The humidex, the flawed Canadian way to calculate summer discomfort

If you're not quite sure what the humidex is, you're not alone. The term is a Canadian innovation that is used most often by central Canadian provinces, though that's changing.

Canadian innovation among many attempts to calculate how blinking hot it is

Humidity can make the hot temperatures feel oppressive. (Mark Blinch/Reuters)

If you're not quite sure what the humidex is, you're not alone.

The term — a Canadian innovation — is one used most often by southern Ontarians and Quebecers, though Canada's weather guru says that's changing.

"I get more calls in Saskatchewan and Manitoba now: 'What is this thing called humidex? Is it something that Toronto manufactured?'" says David Phillips, Environment Canada's senior climatologist.

Those calls are because the typically dry Prairie provinces are experiencing higher humidity levels due to increased air flows from the south these days, and these are adding to the high moisture levels caused by the "feverishly" growing crops, says Phillips.

But he also notes that, for most Westerners, the higher humidity "is not nearly as debilitating because they cool down at night. So there's not nearly as much tossing and turning."

For years, the southern Ontario city of Windsor earned the reputation as the humidex capital of Canada. It held the record of a humidex of 52.1 from June 20, 1953 for more than half a century.

"That has been surpassed by an unlikely place," said Phillips. Carman, a rural farming town in southern Manitoba, hit a humidex level of 53 on July 25, 2007.

Body a 'great air conditioner'

The humidex — short for humidity index — is a Canadian innovation first used in 1965, according to Environment Canada.

If the forecast cites a humidex of 40, for example, it means that the temperature might be 35 C but, with the humidity, the discomfort feels like it would at a dry temperature of 40 C.

The index is based on a calculation of heat and humidity by using current air temperature and the dew point (the temperature and barometric pressure at which water vapour condenses into liquid). It matters because humidity can wreak havoc on a body's internal cooling systems.

"The body is a great air conditioner. It really truly is," says Phillips. "The way it air conditions is when we perspire, that moisture in our skin evaporates into the air and that takes away some of the heat from our body."

Bodies try to maintain a temperature of 37 C. In summer, sweat helps cool you down.

But when the humidity is high and the air is already nearly saturated with moisture, sweat evaporation stops. That's when a person's body temperature rises and they can suffer a slew of heat-related problems, from a minor heat rash to a potentially deadly heatstroke.

"The issue really is a health issue," says Peter Taylor, a professor of atmospheric science at Toronto's York University. The humidex "gives you a measure of how effectively your body can cool down,"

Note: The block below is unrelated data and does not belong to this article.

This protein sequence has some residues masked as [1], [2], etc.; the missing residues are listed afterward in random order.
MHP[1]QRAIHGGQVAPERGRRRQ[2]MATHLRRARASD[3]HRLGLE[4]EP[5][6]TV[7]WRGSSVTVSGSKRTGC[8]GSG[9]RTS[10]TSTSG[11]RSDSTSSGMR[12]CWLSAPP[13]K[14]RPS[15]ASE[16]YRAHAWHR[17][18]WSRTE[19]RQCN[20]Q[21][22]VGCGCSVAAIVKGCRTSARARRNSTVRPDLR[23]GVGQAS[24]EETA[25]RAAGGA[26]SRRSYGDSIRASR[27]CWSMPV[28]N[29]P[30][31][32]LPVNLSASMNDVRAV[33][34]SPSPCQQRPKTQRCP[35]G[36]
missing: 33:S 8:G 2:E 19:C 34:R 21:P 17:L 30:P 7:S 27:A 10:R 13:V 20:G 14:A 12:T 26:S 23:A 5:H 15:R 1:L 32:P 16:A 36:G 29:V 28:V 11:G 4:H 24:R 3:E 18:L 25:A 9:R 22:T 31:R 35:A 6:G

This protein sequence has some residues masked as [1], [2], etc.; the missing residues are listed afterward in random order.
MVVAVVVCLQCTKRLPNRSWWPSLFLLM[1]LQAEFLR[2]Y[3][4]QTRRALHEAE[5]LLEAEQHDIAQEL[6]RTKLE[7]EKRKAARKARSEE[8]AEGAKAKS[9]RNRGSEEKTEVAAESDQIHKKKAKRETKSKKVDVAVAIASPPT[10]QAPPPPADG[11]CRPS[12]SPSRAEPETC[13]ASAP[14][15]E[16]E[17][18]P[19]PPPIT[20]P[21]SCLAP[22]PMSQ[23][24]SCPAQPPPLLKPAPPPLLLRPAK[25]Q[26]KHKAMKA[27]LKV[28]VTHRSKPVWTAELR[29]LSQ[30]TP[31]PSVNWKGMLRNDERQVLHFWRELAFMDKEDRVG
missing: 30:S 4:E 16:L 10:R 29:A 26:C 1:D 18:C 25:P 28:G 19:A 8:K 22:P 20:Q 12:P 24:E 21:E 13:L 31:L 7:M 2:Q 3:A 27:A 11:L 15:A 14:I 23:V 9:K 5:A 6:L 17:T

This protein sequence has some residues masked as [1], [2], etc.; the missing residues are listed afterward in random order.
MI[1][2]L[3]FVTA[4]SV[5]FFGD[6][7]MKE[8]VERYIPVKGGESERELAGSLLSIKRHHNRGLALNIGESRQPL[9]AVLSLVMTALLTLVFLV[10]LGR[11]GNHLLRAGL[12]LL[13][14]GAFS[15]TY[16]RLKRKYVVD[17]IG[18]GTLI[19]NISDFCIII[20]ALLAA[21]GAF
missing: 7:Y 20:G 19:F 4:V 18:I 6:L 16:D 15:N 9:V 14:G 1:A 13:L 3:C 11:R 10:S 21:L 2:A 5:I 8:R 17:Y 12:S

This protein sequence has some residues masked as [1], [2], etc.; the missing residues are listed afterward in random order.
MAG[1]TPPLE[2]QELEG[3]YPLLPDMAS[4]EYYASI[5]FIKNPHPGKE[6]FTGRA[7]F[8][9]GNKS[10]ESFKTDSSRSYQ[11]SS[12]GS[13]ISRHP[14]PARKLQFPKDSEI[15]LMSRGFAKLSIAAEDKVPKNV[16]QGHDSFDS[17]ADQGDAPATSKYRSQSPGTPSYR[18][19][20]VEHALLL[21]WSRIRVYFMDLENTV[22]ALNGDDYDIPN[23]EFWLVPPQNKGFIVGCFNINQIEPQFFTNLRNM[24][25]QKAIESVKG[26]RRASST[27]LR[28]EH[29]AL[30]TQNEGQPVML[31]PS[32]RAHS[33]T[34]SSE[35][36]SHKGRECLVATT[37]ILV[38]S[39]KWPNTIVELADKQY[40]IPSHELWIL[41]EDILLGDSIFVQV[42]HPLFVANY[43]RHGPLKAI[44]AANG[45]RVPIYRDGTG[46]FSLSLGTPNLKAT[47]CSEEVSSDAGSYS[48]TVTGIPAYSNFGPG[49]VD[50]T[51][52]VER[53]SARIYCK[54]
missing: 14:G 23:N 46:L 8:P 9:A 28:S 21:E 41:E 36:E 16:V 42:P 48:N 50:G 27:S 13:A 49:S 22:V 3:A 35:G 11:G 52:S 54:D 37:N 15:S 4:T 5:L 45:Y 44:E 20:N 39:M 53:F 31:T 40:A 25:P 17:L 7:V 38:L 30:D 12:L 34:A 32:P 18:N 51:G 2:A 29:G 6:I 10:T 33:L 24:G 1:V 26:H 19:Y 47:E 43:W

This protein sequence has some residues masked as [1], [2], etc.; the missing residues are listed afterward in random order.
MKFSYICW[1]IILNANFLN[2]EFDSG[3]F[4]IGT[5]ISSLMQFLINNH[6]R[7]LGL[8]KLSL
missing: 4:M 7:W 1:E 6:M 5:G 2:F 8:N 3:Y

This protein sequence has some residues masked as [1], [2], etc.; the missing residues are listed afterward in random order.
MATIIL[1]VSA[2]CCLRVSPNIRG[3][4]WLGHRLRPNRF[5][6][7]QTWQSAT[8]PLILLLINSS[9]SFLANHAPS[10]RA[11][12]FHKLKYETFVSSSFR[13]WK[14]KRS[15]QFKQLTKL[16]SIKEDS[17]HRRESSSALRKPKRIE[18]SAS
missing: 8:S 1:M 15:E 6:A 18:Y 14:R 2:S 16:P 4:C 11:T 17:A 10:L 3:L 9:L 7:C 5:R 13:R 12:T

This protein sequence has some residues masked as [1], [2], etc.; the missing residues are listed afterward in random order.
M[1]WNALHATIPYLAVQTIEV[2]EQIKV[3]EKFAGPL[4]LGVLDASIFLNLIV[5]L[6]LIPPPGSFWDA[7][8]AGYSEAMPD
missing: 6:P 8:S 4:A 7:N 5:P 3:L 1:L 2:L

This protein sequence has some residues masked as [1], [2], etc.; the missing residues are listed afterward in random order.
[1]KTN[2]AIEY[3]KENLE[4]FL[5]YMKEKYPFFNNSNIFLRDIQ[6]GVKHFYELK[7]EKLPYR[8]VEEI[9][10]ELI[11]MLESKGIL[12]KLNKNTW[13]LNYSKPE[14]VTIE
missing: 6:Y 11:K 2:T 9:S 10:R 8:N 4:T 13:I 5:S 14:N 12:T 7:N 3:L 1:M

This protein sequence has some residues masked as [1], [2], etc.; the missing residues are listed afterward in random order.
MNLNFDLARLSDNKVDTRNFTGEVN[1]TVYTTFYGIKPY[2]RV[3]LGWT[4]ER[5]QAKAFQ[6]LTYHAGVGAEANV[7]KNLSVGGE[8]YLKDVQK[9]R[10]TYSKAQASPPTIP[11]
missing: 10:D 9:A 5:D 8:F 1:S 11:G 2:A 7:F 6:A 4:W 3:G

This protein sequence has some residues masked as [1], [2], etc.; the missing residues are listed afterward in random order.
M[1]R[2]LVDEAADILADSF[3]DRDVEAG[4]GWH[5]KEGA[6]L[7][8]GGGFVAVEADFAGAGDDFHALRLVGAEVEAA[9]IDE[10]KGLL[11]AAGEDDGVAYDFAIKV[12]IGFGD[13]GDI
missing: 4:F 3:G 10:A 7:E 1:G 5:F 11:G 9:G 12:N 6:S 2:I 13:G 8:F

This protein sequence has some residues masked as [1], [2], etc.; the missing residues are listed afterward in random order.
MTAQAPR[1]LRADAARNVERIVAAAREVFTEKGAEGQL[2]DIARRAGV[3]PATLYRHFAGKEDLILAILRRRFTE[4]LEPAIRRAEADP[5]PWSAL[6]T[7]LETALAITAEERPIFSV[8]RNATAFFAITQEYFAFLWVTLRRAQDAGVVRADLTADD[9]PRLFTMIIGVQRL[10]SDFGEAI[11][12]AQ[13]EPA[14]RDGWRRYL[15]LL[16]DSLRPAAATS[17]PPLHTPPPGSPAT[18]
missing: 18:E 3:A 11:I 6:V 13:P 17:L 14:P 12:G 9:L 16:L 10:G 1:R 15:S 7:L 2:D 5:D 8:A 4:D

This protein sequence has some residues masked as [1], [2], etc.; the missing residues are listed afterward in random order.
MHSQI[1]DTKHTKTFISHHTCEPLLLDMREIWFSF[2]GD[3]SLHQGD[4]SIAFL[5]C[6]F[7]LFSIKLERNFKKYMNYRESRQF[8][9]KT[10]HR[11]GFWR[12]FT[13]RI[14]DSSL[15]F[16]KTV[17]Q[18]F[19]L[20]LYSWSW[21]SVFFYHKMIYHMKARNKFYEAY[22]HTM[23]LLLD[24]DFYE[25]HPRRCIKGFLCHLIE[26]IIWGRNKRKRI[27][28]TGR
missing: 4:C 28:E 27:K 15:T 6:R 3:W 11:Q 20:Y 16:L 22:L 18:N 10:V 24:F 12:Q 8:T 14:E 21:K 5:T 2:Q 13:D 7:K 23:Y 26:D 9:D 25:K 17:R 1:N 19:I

Providing the public with a way to assess the danger of the sweltering outdoors is the reason for the development of the humidex in the first place. But it really is kind of an imperfect index by science's standards, and it is one of several ways of trying to sound the misery alarm about summertime heat.

'Great discomfort'

When the humidex reaches 30 to 39, Canada's weather agency suggests those outside may feel "some discomfort."

That rises to "great discomfort" from 40 to 45, when residents are told to avoid exertion. Above 45 is considered dangerous since it brings the possibility of heatstroke.

In the past century, there have been numerous attempts in North America to try to calculate how uncomfortable people feel in the sticky heat.

Among them are the discomfort index, humiture index and even the aptly named humisery index. 

The winter equivalent to the humidex is wind chill — an index ironically invented by Americans instead of by someone north of the 49th parallel.

Sun, shade and asphalt

To illustrate how variable even temperature can be, David Phillips conducted his own little experiment.

First, he took a reading the standard way: in the shade. It was 30 C.

Next, he put the thermometer in the sun. "It rose to 37 degrees within a minute," he says."

Then he placed it on an asphalt road. "Within half a minute, it was up to 45 degrees."

"So you can see that's where different conditions will produce different air temperatures."

Phillips says that the wind chill measurement endures even more criticism than its summertime counterpart, but both are imperfect.

"It's kind of a fudged quantity. But it's almost like it's got a hold, it's become popular."

"It may be impure from a scientific point of view, but it is actually proven to work. There is more stress on the body in a humid situation. You can't be as productive on a humid, moist day as you would be on a hot, dry day."

The humidex also doesn't take into account certain factors that can change how hot it feels, such as strong winds — which help wick away perspiration — and whether the person is walking in the sunshine, which significantly increases how hot it feels.

The climatologist also notes that no two people react the same way to weather. Age and health, including respiratory issues and fitness levels, affect how hot it feels.

"The same kind of conditions of heat to a child might cause prickly heat and to a teenager it might be something like heat cramps, while to a senior it could be heatstroke," he said.

While it's helpful to pay attention to the humidex, ultimately, people must also stay tuned to their own personal limits.

"We all know how weather affects ourselves," says Phillips. "We all have our little sort of threshold that jerks us into a certain action that we take to save ourselves from the weather."